‘We can’t switch off’: MP employee reveals psychological pressure | Politics

A A survey of nearly 200 staff members working for several MPs, the first of its kind in the UK, found that nearly half met the medical threshold for mental distress – more than double the level in the general population.

An anonymous employee shared his experience while trying to serve the public:

No one who works for an MP expects sympathy. After all, we are part of the hated “Westminster bubble”, tarred with the same toxicity our bosses experience because of their political affiliations. We are extremely proud to contribute to the democratic process and hopefully make a real difference in the lives of voters. But the staffing for MPs is in dire straits.

The days often start the same: working through an inbox full of abuse, photos of maimed children in war-torn countries, voters desperately in need of help, and whatever else is going on. The phone rings and a distressed voice at the end of the line contemplates suicide. Or maybe it’s a victim of childhood sexual abuse who relays details of their horrible experiences and seeks support for their mental health.

Listening to and trying to solve problems you have no expertise in takes its toll. We are not trained for this. We have no accreditations or people to guide us. We can’t switch off at the end of the day. Politics never sleeps, so it’s best to be available 24/7.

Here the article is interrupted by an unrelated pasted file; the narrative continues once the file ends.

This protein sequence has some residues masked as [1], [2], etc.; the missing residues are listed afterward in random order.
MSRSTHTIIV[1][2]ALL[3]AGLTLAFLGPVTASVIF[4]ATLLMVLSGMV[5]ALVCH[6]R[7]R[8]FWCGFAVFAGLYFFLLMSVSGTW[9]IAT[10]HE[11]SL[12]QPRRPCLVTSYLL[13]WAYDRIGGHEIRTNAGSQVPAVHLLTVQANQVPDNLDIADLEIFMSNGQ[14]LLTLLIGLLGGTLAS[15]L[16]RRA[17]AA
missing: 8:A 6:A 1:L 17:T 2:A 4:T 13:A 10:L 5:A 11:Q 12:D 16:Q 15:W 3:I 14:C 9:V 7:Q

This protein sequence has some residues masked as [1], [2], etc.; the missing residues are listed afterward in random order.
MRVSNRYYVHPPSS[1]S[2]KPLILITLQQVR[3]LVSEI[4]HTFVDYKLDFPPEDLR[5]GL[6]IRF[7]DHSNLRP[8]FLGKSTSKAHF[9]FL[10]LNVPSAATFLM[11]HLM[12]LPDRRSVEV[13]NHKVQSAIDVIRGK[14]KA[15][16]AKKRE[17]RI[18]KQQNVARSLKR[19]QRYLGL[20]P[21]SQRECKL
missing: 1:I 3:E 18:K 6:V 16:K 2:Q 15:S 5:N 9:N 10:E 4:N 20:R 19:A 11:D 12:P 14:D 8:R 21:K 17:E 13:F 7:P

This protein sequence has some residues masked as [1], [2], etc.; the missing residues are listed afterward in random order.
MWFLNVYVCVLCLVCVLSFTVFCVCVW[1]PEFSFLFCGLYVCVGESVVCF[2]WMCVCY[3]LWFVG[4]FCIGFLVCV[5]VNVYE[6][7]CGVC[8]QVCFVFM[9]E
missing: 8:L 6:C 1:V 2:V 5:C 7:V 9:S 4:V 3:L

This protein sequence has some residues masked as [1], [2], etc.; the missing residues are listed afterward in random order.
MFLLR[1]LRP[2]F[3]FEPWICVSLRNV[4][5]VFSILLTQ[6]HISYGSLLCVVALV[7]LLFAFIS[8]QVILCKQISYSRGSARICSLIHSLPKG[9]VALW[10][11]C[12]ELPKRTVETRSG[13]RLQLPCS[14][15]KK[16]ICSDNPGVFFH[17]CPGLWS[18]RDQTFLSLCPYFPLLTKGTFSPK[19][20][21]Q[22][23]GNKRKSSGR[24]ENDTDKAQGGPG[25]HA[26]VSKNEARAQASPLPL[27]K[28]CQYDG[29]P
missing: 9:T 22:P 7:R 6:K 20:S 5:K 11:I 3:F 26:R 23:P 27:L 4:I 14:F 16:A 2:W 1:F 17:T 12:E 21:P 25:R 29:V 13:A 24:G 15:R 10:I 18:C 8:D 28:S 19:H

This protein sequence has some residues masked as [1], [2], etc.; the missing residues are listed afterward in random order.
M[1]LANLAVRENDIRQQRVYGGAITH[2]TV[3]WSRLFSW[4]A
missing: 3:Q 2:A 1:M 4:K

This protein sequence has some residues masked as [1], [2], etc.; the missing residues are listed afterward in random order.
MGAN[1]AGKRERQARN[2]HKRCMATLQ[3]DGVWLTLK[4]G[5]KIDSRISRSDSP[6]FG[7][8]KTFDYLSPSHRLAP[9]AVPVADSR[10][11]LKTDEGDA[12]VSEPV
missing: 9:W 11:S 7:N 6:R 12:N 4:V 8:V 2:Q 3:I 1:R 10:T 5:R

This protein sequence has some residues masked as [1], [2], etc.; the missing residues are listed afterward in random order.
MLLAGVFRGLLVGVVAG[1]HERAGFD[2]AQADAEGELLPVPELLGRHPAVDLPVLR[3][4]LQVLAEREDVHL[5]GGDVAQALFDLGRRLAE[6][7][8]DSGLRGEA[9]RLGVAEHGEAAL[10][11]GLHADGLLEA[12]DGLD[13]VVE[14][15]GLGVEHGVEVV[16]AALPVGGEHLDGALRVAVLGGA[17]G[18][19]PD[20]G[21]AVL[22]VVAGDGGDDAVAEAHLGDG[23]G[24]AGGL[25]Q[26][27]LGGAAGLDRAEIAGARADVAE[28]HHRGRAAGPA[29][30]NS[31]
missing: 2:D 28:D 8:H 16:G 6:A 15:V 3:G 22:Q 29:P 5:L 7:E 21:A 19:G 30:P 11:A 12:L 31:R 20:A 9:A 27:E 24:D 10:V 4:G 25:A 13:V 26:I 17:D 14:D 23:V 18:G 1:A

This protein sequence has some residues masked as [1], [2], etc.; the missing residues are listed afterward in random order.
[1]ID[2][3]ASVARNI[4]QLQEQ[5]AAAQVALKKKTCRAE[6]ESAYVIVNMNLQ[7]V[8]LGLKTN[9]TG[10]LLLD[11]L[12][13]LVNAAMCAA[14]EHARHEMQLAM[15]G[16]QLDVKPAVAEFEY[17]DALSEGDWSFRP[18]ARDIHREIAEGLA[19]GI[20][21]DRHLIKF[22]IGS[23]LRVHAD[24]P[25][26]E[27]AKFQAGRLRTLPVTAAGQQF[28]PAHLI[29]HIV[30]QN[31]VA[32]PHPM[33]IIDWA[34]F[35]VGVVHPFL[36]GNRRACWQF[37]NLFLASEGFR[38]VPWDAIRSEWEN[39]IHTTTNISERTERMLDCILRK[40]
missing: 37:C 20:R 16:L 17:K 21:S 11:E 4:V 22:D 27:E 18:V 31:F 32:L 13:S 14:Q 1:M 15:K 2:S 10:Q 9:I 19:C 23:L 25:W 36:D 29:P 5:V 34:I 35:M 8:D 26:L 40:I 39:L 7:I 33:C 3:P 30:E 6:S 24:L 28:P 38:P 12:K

It’s never been this bad. I’ve been there for over a decade and major crises occurred every now and then. A few late nights with all hands at the pumps and we were able to weather the storm. The past few years have been different. Brexit, Covid, Afghanistan, Ukraine and the cost of living crisis have dominated every moment of a parliamentary staffer. The infinite pressure has touched most of us. Many of my colleagues have moved on or suffer from stress, anxiety or depression.

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When things go wrong, for example due to a burnout or an argument with a boss who also struggles under constant pressure, relationships start to break down. There is no HR, no mediation and no pastoral care. Toxicity is rampant and growing without a good manager to intervene, but they too often have their backs against the wall in coordinating responses to crises.

Things have to change. Parliament is slow to adapt because it is held by tradition and process. But we now have a speaker who cares about key staff and MPs who understand what we are going through. The time has come to make Parliament a leader in labor practices: making HR and mediation available, providing relevant training and ensuring that offices have the capacity and ability to care for their staff.

With nearly 3,500 Parliamentarians in Westminster and across the UK, we are an integral part of what MPs do. Unless we improve working life in MPs’ offices, tackle the causes of mental strain and promote talent retention, democracy will be worse off in the long run, as will some of my former colleagues.

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